# Showing a set is compact

1. Nov 6, 2013

### MuIotaTau

1. The problem statement, all variables and given/known data

Explain why $f(x,y,z) = x + y - z$ must attain both a maximum and a minimum on the sphere $x^2 + y^2 + z^2 = 81)$.

2. Relevant equations

None

3. The attempt at a solution

I know that any continuous function attains both a maximum and a minimum on a compact set. I defined the set $K$ as $$K = \{(x,y,z)|g(x,y,z) = 0\}$$ and demonstrated that it is bounded by a closed ball. I then realized, however, that I'm not really sure how to show that the set is closed. I understand the definition of a closed set, but I don't know how to show that it is true in this particular case. Any hints?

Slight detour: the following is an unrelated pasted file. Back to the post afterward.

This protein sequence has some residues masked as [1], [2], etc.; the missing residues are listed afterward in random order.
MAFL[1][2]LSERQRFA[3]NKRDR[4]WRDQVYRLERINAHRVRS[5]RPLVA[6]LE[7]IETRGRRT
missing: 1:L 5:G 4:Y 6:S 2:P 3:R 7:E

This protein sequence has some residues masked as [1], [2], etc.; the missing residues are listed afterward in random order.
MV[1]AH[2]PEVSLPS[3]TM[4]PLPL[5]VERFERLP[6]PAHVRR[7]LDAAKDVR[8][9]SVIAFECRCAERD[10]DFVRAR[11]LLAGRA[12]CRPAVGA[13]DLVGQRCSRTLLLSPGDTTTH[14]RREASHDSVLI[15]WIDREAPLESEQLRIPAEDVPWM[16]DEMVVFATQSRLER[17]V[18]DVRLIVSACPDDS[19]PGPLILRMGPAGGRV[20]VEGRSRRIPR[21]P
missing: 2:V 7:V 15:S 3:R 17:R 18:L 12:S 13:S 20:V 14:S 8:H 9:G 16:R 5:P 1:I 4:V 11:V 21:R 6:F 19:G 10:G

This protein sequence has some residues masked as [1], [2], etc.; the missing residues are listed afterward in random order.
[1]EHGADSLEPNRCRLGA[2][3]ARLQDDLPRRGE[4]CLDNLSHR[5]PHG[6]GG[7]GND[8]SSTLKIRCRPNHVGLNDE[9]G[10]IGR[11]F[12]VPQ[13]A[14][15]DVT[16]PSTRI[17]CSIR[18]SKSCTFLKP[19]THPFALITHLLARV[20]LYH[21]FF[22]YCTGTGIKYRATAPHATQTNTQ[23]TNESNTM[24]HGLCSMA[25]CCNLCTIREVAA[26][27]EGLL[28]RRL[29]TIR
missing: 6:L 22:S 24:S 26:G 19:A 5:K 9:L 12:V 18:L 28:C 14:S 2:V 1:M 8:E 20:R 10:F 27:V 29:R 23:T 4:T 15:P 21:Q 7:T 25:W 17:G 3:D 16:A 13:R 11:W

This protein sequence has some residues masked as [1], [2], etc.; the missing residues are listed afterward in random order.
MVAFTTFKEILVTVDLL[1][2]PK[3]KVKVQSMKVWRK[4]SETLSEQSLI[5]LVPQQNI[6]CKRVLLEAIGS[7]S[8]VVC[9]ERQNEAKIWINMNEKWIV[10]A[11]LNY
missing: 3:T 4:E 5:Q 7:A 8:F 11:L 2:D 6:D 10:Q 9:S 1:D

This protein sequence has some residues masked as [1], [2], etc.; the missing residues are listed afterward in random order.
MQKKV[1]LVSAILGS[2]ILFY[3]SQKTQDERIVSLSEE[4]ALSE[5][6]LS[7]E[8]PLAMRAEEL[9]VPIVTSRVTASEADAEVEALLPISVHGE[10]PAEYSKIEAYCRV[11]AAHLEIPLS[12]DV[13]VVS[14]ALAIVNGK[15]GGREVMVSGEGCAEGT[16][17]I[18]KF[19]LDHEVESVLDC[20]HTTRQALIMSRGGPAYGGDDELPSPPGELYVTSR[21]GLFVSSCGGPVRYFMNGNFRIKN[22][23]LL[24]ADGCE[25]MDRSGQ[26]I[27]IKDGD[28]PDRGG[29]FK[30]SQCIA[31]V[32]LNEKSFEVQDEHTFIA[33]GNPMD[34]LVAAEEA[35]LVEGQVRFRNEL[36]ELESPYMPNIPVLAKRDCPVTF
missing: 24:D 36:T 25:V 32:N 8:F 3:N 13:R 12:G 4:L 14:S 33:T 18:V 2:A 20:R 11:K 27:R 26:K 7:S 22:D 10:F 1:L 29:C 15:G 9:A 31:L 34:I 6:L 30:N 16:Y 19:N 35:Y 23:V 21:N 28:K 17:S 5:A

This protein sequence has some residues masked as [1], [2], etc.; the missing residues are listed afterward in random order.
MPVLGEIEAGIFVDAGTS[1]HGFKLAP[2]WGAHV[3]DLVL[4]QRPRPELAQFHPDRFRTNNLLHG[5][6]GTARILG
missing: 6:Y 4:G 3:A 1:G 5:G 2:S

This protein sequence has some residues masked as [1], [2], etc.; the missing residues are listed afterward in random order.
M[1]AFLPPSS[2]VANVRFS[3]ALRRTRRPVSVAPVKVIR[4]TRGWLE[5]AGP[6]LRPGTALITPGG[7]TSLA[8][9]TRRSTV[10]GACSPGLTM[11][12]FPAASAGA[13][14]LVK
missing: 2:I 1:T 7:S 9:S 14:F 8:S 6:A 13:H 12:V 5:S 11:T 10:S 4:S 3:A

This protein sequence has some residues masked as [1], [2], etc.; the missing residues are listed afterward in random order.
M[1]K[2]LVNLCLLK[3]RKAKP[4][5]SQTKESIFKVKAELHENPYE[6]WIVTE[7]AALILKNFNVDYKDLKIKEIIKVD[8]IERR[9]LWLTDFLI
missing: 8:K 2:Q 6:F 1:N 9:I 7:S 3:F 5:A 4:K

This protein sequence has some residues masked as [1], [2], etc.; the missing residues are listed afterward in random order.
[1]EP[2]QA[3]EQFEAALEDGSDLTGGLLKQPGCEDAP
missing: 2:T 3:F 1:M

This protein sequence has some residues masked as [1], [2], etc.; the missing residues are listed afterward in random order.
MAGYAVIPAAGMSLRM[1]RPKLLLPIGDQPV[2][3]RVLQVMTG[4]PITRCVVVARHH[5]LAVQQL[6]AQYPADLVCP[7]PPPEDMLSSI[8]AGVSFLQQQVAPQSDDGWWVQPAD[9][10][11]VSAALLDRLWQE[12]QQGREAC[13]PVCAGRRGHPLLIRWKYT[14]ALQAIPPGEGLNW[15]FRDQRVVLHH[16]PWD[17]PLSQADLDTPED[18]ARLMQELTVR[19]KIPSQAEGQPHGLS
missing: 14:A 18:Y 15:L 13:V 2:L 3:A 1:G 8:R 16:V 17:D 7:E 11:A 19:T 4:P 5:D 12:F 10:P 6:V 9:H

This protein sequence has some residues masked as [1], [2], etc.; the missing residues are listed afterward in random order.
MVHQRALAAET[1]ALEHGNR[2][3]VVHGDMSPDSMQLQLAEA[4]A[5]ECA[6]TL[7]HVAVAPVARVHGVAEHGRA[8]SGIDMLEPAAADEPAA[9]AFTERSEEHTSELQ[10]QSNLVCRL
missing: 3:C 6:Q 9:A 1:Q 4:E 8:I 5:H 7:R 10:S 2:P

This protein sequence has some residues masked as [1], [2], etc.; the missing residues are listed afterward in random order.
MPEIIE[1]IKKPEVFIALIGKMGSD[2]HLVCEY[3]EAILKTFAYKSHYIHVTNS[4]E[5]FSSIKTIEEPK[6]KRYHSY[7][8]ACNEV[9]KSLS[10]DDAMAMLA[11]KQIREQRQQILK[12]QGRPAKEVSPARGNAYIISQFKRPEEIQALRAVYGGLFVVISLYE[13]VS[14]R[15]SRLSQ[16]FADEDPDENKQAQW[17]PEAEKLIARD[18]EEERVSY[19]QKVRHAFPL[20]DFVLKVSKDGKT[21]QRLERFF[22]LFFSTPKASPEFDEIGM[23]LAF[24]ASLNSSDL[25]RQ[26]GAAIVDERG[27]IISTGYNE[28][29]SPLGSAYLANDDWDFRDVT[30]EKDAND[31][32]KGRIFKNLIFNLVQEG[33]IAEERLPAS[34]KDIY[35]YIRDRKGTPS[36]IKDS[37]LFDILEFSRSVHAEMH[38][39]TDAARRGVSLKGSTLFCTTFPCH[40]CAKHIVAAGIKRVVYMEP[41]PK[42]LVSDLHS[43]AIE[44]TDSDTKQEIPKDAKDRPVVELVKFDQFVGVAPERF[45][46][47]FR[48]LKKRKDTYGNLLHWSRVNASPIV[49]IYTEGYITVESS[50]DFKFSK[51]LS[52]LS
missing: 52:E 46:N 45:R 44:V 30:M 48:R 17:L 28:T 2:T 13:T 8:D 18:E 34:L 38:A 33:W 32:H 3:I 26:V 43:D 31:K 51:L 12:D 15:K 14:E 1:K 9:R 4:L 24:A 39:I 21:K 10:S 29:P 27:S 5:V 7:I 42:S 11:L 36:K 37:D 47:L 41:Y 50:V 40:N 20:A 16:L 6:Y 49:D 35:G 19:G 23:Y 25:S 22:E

2. Nov 6, 2013

### pasmith

What is g?

It suffices to show that the sphere is compact. To do that, you can write down a continuous surjection from a compact subset of the plane to the sphere and use the result that the continuous image of a compact space is compact.

3. Nov 6, 2013

### Staff: Mentor

What's g(x, y, z)?

4. Nov 6, 2013

### MuIotaTau

Oops, I'm sorry, I defined $g$ as $g(x,y,z) = x^2 + y^z + z^2 - 81$. So the constraint equation.

We haven't demonstrated that compactness is continuous invariant in class, unfortunately, so I would be required to prove that. If demonstrating the set is closed is more complicated, I'll do it, but I would rather not prove a theorem if it's not strictly necessary.

5. Nov 6, 2013

### Dick

Proving that the set of points where g(x,y,z)=0 is closed should be easy. Just use the definition of continuity directly or that the inverse image of a closed set is closed for a continuous function. Now use Bolzano-Weierstrass.

Last edited: Nov 6, 2013